Sailing Into Fluency

By Ashley Buckelew

Growing Independence & Fluency

 

Rationale: The goal of this lesson is to help students read with reading fluency and expression.  It is important for students to be fluent readers because it assists in their development of reading comprehension and speed.  This lesson will have students reread a decodable text and will have students partner read.

 

Materials:

White board with marker

Copy of A Job for Zack for each student. Phonics Readers (1990).

Timer for each student

Pencil for each student

 

Reading Time Sheet

 

Name: __________________          Date: ________________

 

Time:

     After 1st read: _________

     After 2nd read: _________

               After 3rd read: _________

 

Partner check sheet

Name:

Date:

 

 

After 2nd Reading

After 3rd Reading

Read Faster:

 

 

Read Smoother:

 

 

Used Expression:

 

 

Remembered more words:

 

 

 

Procedures:

1.  Ask the class if anyone knows what fluency means.  Explain that it means to read faster and smoother at the same time.  When we read fluently, we also have expression in our voices.  We want to be good fluent readers because it will help us remember more words and to understand what we are reading.  In order to become fluent readers, we need to practice.

 

2.  Write the following sentence on the white board: She sailed across the finish line just in time to win the race.   Read the sentence to the class slowly and without expression: "Shhee ssaaiilled aaccrrooss the ffiinniisshh lliinne jjuusstt in ttiimme to wwiinn the rraacce ".  Ask the class if that sounds like an exciting part of a story.  Now read the sentence quickly and with great expression: "She sailed across the finish line just in time to win the race!"  Ask the class what you did differently to make the sentence more exciting. Show the children that you read the words smoother and faster by practicing and rereading the text. Demonstrate how you decoded the words and now you can say them faster because you know what they are. Now, ask the class to practice their speed and expression by reading the sentence just like you did.  Make sure students heard the difference in your change in speed and expression and how the second sentence sounds much better and more exciting.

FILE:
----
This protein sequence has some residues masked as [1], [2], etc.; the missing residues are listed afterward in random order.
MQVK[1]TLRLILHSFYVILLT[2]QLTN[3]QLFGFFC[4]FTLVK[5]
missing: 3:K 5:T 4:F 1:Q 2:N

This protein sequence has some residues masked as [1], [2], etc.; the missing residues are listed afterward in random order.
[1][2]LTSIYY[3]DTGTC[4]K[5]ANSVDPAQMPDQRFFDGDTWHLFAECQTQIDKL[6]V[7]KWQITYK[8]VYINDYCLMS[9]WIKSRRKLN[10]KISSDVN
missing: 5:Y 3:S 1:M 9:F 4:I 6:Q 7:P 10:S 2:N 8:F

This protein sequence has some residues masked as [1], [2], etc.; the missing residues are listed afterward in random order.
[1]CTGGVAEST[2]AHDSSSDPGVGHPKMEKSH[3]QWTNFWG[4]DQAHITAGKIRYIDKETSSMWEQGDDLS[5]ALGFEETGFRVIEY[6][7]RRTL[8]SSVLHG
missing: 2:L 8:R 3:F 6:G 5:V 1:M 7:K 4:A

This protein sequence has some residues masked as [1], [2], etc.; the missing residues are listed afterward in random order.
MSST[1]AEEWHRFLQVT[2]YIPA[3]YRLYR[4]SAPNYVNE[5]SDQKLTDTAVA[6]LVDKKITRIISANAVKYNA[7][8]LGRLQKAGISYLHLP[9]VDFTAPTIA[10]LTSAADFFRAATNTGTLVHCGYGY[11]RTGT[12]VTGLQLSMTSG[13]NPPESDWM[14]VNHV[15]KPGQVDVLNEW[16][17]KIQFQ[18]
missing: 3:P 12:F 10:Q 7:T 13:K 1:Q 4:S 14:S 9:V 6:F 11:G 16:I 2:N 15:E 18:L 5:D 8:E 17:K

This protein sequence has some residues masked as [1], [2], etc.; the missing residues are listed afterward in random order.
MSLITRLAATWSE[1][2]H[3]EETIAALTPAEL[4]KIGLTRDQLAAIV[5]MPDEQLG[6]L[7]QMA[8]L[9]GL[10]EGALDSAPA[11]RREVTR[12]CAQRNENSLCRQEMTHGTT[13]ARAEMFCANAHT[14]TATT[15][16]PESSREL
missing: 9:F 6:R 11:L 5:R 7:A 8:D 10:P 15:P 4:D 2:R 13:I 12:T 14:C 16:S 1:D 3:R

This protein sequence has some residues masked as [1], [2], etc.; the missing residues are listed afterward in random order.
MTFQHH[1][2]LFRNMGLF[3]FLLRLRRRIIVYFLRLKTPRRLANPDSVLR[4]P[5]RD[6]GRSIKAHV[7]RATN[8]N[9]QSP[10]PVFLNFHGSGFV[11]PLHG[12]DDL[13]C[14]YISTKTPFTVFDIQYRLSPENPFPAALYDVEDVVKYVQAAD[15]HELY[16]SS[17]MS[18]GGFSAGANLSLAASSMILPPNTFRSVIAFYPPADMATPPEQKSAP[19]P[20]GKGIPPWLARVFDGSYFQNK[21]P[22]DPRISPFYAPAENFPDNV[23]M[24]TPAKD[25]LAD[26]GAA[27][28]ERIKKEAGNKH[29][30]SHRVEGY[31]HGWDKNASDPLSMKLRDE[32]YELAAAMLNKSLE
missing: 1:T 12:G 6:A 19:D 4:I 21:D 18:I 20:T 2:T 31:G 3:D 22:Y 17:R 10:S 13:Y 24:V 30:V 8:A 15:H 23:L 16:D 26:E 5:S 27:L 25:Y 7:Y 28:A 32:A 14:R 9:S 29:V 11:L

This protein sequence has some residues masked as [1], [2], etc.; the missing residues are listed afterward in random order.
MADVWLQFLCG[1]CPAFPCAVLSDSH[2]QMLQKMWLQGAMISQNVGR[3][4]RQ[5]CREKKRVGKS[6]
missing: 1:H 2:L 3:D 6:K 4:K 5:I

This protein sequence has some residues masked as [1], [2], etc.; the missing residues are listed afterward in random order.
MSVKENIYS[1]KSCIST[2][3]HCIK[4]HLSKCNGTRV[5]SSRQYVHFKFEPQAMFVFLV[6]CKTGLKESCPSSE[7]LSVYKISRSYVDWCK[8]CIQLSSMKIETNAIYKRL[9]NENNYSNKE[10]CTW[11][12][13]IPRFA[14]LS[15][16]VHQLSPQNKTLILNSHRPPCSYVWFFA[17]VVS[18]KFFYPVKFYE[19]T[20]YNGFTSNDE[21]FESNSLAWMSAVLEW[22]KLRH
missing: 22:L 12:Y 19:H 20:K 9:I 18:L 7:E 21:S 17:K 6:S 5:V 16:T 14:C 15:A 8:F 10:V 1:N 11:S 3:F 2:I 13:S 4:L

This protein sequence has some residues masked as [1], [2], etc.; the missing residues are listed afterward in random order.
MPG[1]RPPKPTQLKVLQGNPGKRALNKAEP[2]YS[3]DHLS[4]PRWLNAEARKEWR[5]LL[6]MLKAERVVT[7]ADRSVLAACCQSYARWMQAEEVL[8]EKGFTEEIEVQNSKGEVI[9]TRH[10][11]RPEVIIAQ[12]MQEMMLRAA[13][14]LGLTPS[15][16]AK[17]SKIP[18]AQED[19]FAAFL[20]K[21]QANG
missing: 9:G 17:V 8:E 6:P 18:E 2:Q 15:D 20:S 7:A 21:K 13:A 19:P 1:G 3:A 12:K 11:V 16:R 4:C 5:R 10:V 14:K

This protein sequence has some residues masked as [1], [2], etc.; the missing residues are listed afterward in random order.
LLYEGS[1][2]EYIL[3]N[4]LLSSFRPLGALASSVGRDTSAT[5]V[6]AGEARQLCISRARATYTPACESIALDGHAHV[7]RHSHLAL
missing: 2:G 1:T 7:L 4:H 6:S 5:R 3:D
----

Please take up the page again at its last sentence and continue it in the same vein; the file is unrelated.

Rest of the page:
3.  Distribute a copy of A Job for Zack to each student.  Give a book talk to get the students interested in the book. Zack is off to run an errand for his mom when he sees a small box fall out of a delivery truck. Zack decides it is his job to make sure the box gets delivered. What is in the box? Did Zack find its owner? You'll have to read fluently to find out!

 

4.  Pass out a Reading Time Sheet to each student along with a timer.  Explain to each student that they are going to read the book three times.  They need to time themselves with the timer and record the number on the sheet Ready, set read!

 

5.  Now, pair students up and pass out the Partner Reading Checklist.  Explain to the students that one of them will read the book with fluency, while the other partner listens to them and fills out the checklist.  They need to put a check in the boxes to show that their partner either did or did not remember more words, read faster, read smoother, and read with expression after the 2nd and 3rd reading.  Ready, set read!

 

6.  Assessments: While the students are reading during self rereading and during partner reading, the teacher needs to walk around and have each student do a one minute read to test for fluency.  The teacher will also collect and evaluate the Self Reading Checklist and Partner Reading Checklist for progress of the students' reading fluency.

 

References:

 

Sims, Matt. A Job for Zack. High Noon Books: CA. 2002

Murray, Dr. Bruce. How to Develop Reading Fluency.

http://www.auburn.edu/academic/education/reading_genie/fluency.html

Clark, Amber: Flying with Fluency

http:///www.auburn.edu/academic/education/reading_genie/sightings/clarkgf.html

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